The first turn couldn’t have gone better for me, as I got the turn 1 K.O. into the Cresselia with U-turn and Overheat, while his Heatran switched fearing an Earthquake, and I got the 4-3 lead. He sent out his Kangaskhan and I thought it would be pretty obvious if I switched my Charizard into my Landorus-T, so I decided to switch Hydreigon into Landorus-T instead, just leaving Charizard to eventually die as I wouldn’t need it anymore. He went for the Hidden Power Ice into the Charizard and a Double-Edge into the Landorus-T, while Charizard got an Overheat off against his Kangaskhan and is now at -4 SpA. This turn was key for me, as I found out that he was running a very slow Kangaskhan, so Hydreigon would be able to seal the game for me later.

He knocks out my Charizard and his Heatran got a Heat Wave Critical Hit Single Target in the Sun against my Conkeldurr, which was able to survive and hit it back with a Drain Punch. I thought the game was pretty much under control at that point because I just needed to send Landorus-T and go for the Rock Slide. For my surprise, his Thundurus-I survived with 2 HP and knocked out my Conkeldurr while fainting from Life Orb recoil thus making it 2-2. He revealed a Protect Kangaskhan, which surprised me a lot. However, in the end Hydreigon was able to seal the game anyway, and make me one victory away from a guaranteed Top Cut!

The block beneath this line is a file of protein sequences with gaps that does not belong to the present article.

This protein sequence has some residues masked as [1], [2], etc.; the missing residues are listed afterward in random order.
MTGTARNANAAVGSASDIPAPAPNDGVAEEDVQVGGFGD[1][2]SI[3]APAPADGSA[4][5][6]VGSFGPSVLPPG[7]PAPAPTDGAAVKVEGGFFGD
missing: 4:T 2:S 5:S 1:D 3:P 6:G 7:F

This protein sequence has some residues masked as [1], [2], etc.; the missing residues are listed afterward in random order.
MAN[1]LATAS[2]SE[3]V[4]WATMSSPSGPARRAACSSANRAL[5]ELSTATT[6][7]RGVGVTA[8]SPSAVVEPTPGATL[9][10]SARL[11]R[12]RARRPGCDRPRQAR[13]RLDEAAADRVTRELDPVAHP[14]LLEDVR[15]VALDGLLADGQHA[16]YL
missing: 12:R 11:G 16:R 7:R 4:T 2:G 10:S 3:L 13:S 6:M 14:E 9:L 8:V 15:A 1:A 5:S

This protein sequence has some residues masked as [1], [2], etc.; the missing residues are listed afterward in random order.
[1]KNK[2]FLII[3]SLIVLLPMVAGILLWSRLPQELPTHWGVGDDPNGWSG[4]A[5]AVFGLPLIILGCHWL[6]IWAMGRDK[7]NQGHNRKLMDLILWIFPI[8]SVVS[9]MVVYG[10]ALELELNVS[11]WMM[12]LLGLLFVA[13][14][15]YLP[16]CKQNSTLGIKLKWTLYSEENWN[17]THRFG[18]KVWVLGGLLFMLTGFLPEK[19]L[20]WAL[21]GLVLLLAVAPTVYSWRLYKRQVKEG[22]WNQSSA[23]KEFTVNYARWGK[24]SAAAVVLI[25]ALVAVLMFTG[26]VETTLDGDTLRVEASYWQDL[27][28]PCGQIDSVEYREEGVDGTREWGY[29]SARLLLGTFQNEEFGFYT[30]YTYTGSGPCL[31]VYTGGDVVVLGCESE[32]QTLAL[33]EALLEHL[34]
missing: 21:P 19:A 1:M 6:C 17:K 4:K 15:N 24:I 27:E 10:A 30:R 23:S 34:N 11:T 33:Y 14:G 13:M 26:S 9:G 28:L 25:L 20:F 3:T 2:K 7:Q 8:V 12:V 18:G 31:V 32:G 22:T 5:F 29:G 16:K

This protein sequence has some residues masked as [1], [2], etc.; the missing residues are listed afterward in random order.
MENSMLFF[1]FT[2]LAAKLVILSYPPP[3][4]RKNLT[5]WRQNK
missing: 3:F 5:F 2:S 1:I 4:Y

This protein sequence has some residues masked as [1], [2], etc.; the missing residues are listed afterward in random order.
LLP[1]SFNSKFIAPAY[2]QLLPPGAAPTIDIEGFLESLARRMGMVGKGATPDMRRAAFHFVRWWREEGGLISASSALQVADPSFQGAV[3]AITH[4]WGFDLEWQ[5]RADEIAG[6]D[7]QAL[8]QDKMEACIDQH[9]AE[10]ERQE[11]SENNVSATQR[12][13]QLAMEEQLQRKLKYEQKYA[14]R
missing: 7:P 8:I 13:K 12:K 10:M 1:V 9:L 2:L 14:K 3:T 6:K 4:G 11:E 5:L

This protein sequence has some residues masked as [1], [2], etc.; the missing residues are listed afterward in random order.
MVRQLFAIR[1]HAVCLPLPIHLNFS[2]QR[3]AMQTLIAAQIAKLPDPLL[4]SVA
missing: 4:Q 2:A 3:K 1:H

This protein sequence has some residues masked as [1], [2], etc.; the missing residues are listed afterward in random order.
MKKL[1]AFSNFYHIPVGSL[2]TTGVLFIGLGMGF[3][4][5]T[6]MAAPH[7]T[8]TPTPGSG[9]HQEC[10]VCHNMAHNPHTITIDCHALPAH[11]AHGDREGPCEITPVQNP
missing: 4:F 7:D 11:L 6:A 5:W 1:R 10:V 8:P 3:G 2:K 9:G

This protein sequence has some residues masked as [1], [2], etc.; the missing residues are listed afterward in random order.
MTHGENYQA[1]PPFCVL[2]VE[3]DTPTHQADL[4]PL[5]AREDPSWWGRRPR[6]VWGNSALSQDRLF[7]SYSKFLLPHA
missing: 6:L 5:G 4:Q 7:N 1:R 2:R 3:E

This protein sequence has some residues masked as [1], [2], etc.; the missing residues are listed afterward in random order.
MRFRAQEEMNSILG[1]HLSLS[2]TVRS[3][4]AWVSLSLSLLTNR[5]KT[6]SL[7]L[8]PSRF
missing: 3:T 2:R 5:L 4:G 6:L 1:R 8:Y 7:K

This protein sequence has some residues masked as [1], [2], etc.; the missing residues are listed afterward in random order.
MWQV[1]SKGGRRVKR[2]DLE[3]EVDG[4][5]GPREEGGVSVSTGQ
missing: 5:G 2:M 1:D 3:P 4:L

Win | Score: 5-0

Round 6 vs Daniel Oztekin (Necrocat219)

His Team:

I brought:

In team preview, I thought my opponent would either lead Politoed and Kingdra or Kangaskhan and Smeargle, and obviously have Talonflame in the back. I gambled that he wouldn’t want to lead with Smeargle and rely on a 80% accuracy move at this point in the tournament, so I decided not to bring Conkeldurr to this match. For obvious reasons I decided not to bring Landorus-T too.

I pretty much sealed my win in the first turn of the match, as he used Rain Dance with Kingdra and I protected my Charizard without Mega Evolving, using Thunder Wave on his Kingdra. He switched Politoed for Mawile while I put the Sun in the field and used Heat Wave, and from there the game was over. I got very excited after this win, because as all my previous opponents had positive scores, I was guaranteed Top Cut.

Huge shout-outs for my opponent for being the Runner-Up of the Regional.

Win | Score: 6-0

Round 7 vs James Boyt (MrJellyLeggs)

His Team:

I brought: